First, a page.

Addressing the confusion
It is not often that professional and ethical standards in the accounting profession cause so much controversy, confusion and concern. However, after six years of consultation with a wide range of global stakeholders and to be implemented in over 100 countries, that is exactly what NOCLAR has caused.
What exactly is NOCLAR and what does it mean for accountants in Australia?
NOCLAR is the acronym for “Responding to Non-compliance with Laws and Regulations”. The official line is that NOCLAR is a framework designed by the International Ethics Standards Board for Accountants (IESBA) to guide Professional Accountants in what actions to take in the public interest when they become aware of a potential illegal act committed by a client or employer. Some might call this a type of mandated whistleblowing. It has a start date of 15 July, 2017.
NOCLAR is defined as any “act of omission or commission, intentional or unintentional, committed by a client or employer, including by management or by others working for or under the direction of the client or employer, which is contrary to prevailing laws or regulations”. The laws and regulations covered, violations of which are acts of NOCLAR, are those that directly affect the client’s or the employing organisation’s financial statements or its business in a material or fundamental way.
The Standard applies to all categories of Professional Accountants, including auditors, professional accountants in public practice and professional accountants in organizations, including those in businesses, government, education and the not-for-profit sector. It addresses breaches of laws and regulations that deal with matters such as fraud, corruption and bribery, money laundering, financial products and services, securities markets, environmental protection, data protection, banking, proceeds of crime, securities trading, tax and pension liabilities, tax payments, terrorist financing and public health and safety.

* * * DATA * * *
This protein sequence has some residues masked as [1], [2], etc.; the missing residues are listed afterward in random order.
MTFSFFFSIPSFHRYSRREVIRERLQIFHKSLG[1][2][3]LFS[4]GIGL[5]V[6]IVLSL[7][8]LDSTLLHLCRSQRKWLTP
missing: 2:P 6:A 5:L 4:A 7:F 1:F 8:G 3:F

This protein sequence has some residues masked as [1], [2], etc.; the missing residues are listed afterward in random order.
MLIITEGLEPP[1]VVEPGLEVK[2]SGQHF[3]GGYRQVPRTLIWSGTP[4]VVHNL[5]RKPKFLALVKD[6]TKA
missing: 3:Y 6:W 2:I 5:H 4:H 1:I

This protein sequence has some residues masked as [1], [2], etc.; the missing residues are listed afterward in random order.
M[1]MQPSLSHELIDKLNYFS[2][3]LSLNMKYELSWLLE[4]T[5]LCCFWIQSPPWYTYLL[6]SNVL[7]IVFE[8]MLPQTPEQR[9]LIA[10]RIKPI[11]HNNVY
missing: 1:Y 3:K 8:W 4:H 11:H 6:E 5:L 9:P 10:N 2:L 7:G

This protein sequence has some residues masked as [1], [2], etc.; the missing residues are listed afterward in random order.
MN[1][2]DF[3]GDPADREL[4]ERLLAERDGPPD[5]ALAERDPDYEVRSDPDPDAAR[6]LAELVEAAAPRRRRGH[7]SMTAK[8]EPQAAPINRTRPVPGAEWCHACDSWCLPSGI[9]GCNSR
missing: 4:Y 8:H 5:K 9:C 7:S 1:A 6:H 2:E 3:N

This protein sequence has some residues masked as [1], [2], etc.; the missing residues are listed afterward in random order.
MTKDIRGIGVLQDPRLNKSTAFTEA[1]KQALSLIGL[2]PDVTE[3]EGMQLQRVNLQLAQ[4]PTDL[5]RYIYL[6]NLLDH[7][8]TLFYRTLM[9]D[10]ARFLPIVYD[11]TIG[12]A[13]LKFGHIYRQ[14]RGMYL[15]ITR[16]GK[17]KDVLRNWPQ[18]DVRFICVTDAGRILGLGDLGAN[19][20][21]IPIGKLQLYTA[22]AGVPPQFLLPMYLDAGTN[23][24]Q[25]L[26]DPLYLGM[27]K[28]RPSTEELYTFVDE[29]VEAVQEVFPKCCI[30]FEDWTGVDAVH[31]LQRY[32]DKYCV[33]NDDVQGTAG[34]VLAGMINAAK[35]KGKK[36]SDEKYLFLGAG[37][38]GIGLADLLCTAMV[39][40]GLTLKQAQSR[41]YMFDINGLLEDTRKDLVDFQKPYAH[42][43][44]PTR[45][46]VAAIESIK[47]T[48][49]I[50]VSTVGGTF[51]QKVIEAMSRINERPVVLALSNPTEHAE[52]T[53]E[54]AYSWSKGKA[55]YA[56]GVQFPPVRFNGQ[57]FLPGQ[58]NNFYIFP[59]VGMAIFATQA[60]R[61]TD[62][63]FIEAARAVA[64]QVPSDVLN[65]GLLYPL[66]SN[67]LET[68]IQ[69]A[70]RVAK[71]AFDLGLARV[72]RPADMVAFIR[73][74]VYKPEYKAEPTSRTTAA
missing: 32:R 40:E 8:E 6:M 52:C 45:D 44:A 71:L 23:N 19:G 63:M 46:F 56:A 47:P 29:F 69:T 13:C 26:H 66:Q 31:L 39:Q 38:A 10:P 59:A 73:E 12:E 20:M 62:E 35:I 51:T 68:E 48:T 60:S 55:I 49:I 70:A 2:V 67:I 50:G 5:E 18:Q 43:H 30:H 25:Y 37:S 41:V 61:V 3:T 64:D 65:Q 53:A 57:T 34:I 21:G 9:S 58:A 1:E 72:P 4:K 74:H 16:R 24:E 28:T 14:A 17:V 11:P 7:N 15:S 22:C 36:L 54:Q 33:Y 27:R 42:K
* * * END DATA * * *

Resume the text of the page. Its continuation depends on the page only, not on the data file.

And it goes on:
Among other matters, the new Standard provides a clear pathway for Professional Accountants to disclose potential non-compliance situations to appropriate public authorities in certain situations without being constrained by the ethical duty of confidentiality. It also places renewed emphasis on the role of senior-level accountants in business in promoting a culture of compliance with laws and regulations and prevention of non-compliance within their organizations. The Standard will also directly affect those to whom Professional Accountants will raise NOCLAR including management, Board of Directors, those involved with governance, regulators and other public authorities. That is, to be effective the Standard needs to create a link in the financial reporting supply chain in preventing and raising potential acts of non-compliance.
In fact, this will be the first time that accountants will be permitted to set aside the duty of confidentiality under the Code of Ethics in order to disclose NOCLAR to appropriate public authorities in certain circumstances.
Why is NOCLAR important?
The idea is that NOCLAR will encourage greater accountability among organisations, it will help to protect stakeholders and the general public from substantial harm resulting from violation of laws and regulations; and to strengthen the reputation of the profession. NOCLAR also positions the accounting profession to play a much greater role in the global fight against breaches of legislation and regulations, including financial fraud, money laundering and corruption. In a world where cyber crime is also on the rise, it is important that accountants realise the significant role that they can and should play.
The standard was also developed to clarify that for Professional Accountants it is not enough to simply turn a blind eye to breaches of the law, while also placing renewed emphasis on the roles of management and those charged with governance. It is also intended that earlier action by Professional Accountants and management will provide greater protection and reduce any adverse consequences for all stakeholders involved, including the general public. Overall, it is hoped that NOCLAR will lead to more trustworthy organisations and a healthier global financial system.